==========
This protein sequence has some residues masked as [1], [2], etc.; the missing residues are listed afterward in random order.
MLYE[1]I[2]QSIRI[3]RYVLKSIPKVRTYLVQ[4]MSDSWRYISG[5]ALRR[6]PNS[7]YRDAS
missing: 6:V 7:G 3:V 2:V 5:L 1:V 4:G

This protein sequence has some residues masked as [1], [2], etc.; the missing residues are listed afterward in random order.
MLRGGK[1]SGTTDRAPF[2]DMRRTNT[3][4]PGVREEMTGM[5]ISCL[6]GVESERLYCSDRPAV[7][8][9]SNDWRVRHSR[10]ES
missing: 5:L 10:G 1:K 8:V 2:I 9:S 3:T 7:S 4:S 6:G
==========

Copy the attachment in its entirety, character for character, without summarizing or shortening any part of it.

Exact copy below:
This protein sequence has some residues masked as [1], [2], etc.; the missing residues are listed afterward in random order.
MLYE[1]I[2]QSIRI[3]RYVLKSIPKVRTYLVQ[4]MSDSWRYISG[5]ALRR[6]PNS[7]YRDAS
missing: 6:V 7:G 3:V 2:V 5:L 1:V 4:G

This protein sequence has some residues masked as [1], [2], etc.; the missing residues are listed afterward in random order.
MLRGGK[1]SGTTDRAPF[2]DMRRTNT[3][4]PGVREEMTGM[5]ISCL[6]GVESERLYCSDRPAV[7][8][9]SNDWRVRHSR[10]ES
missing: 5:L 10:G 1:K 8:V 2:I 9:S 3:T 7:S 4:S 6:G